A study by the Reuters Institute for the Study of Journalism found that a mere 27 percent of the largest regional titles, examined across seven countries in the European Union and the United States, offer free content to their readers, down from 36 percent in 2017.
The report, Pay Models For Online News in the US and Europe: 2019 Update, by Felix Simon and Lucas Graves, examines 212 news outlets – dailies, weekly newspapers or magazines, broadcasters and digital-born news outlets.
The US has seen a sharper rise in paywalls than the EU. About 48 percent of US outlets now have a paywall, compared to 38 percent in 2017.
This increase stems exclusively from newspapers, of which 76 percent have a pay model in place in 2019, up 16 percent from 2017.
During the same period, the number of paywalls from EU countries covered in the research has stayed nearly flat, rising just 1 percent to 46 percent in 2019.
While this shift is in line with other research about news outlets cultivating a wider range of revenue sources such as native advertising, e-commerce and events, it is not mirrored across the rest of the industry with 53 percent of the outlets examined continuing to offer free access to digital news.
“We see that a growing number of news organisations across Europe and in the US are trying to find new, sustainable business models in order to make up for the revenue shortfall caused by a rapidly changing business environment. In this context, paywalls are increasingly popular with publishers, who are challenging the assumption that people will not pay for digital news.” –Felix Simon, lead author of the report
Here are the key findings:
- Sixty-nine percent of the newspapers are operating a paywall – a slight increase from 64.5 percent in 2017.
- Hard paywalls are rare, with most publishers split between using freemium models and metered paywalls (33 percent each).
- About half of weekly newspapers and news magazines (52 percent) operate a pay model, a drop of 10 percent from 2017. Freemium models are the most popular, followed by metered paywalls and hard paywalls.
- Just as in 2017, broadcasters continue to offer free access to their digital news.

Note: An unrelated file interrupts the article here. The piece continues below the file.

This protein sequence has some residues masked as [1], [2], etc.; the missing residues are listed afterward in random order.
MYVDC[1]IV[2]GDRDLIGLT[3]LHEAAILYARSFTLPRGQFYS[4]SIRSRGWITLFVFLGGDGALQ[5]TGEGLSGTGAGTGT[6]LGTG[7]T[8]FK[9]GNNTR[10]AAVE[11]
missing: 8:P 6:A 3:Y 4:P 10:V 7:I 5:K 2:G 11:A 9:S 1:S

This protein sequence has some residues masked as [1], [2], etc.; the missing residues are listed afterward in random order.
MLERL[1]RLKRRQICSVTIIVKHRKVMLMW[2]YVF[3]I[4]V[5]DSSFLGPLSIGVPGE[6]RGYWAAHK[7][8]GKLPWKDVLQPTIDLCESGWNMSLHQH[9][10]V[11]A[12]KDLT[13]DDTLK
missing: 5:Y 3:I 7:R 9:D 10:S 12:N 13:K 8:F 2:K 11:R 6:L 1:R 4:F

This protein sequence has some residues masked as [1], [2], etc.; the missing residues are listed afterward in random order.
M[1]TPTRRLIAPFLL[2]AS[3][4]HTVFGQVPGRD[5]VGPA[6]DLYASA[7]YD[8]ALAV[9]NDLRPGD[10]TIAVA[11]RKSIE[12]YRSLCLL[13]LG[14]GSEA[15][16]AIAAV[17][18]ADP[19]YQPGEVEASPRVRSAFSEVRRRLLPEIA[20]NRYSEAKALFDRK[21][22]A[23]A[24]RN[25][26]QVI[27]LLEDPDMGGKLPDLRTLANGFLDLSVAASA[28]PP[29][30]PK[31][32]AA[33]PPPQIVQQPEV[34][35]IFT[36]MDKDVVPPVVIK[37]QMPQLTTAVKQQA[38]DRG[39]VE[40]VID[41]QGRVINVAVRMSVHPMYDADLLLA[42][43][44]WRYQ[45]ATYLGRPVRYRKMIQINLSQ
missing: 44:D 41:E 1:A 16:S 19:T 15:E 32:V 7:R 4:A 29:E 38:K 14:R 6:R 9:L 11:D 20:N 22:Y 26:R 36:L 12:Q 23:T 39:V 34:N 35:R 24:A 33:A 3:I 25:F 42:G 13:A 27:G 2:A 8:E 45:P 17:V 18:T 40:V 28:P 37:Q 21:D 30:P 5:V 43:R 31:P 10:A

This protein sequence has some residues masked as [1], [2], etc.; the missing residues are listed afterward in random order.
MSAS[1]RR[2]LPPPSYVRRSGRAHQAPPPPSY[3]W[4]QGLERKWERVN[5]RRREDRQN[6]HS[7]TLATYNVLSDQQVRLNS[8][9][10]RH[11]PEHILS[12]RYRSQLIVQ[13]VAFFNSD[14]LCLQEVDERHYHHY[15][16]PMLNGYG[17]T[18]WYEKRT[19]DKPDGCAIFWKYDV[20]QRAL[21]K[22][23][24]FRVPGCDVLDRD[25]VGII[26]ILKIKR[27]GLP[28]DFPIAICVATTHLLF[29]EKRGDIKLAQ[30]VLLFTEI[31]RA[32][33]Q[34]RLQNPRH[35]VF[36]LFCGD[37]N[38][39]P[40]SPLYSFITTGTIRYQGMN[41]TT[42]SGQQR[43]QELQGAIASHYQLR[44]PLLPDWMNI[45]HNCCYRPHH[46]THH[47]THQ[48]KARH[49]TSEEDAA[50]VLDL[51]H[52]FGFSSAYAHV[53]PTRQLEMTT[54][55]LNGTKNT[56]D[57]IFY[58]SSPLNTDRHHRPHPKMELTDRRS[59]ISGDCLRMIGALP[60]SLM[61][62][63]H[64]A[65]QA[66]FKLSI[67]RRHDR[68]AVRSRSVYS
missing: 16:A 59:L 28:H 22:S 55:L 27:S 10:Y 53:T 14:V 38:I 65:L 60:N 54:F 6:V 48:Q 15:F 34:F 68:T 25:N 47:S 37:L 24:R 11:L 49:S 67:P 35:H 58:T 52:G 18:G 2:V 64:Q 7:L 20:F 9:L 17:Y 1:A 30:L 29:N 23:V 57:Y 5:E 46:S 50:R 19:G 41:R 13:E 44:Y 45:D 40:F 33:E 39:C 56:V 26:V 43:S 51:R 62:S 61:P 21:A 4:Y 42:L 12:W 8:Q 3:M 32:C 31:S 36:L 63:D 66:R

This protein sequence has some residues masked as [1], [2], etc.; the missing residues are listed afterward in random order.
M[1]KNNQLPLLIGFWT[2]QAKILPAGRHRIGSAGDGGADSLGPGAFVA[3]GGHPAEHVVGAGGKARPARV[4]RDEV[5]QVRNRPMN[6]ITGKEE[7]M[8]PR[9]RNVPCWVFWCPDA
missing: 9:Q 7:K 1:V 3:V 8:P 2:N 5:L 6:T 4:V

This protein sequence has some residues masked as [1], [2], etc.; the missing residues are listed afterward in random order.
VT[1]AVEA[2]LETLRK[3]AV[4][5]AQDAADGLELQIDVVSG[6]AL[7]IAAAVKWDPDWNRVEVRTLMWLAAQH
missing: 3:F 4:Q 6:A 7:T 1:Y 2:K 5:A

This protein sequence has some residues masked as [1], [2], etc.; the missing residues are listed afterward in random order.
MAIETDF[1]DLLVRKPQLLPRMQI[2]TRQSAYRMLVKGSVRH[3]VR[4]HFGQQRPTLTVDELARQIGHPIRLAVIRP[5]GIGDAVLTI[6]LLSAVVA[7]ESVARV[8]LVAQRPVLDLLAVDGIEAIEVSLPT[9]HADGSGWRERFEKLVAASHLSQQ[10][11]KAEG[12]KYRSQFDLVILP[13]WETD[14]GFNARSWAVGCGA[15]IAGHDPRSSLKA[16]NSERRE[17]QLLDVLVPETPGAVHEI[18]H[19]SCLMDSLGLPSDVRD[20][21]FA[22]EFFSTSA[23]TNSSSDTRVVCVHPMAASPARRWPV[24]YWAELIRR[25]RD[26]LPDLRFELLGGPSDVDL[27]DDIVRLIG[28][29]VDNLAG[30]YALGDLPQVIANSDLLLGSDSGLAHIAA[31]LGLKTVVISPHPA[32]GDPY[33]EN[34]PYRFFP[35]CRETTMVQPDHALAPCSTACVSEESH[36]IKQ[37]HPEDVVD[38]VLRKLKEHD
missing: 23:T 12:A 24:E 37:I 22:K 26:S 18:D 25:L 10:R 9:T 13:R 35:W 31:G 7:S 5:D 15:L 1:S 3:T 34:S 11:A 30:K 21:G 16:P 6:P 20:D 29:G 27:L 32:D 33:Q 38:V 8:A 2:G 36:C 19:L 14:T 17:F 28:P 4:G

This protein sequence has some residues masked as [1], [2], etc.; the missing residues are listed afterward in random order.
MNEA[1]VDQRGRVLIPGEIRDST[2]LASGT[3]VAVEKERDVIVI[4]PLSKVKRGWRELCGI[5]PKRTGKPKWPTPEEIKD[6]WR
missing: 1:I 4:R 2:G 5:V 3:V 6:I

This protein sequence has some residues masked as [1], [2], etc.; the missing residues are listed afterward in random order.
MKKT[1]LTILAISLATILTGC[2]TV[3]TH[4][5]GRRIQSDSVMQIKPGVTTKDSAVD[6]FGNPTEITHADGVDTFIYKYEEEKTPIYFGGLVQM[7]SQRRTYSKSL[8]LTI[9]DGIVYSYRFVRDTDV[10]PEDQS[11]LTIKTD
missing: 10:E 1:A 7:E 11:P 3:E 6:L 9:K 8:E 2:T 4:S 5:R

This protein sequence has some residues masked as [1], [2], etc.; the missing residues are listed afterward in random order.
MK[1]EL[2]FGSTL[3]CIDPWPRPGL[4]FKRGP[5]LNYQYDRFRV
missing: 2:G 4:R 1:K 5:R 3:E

- Ninety-four percent of “digital-born” news outlets offer free access to their news.
- For those using pay models, the cheapest average monthly subscription (without discounts) in 2019 is €14.09 (£12.21), about the same as 2017. Prices range from as little as €2 (£1.74) to €41.50 (£36) a month.
The EU countries examined include a few that have strong private sector and public service media as well as countries with historically weaker private sector media and less well-funded and widely used public service media. The markets studied also differ in terms of size, advertising expenditure, and the degree of competition they face from international content.
The United States has a strong, highly competitive private sector, but a much weaker public service media.
Most of the main dailies and weeklies in Finland, France, Germany, Poland, and the United States have adopted pay models. By contrast, most major dailies and weeklies in the UK and Italy still offer free access to their digital news.
Monthly prices vary dramatically across titles and countries, according to the paywall model implemented – metered, freemium and hard paywalls. Prices also vary by market orientation, with noticeable differences among business, up-market, regional, and tabloid papers.
Not surprisingly, business newspapers are the most expensive, with an average price per month of €28.32 (£24.55) across the seven countries. They are also the only category that has consistently had pay models in place in both years studied.
Research (Fletcher and Nielsen 2016, Newman 2018) suggests that some people across all age groups are willing to pay for quality content.
The challenge for news organisations is to develop and deliver products that satiate the user’s expectations, and to then market those offerings to people who are not paying for journalism but might be persuaded to do so.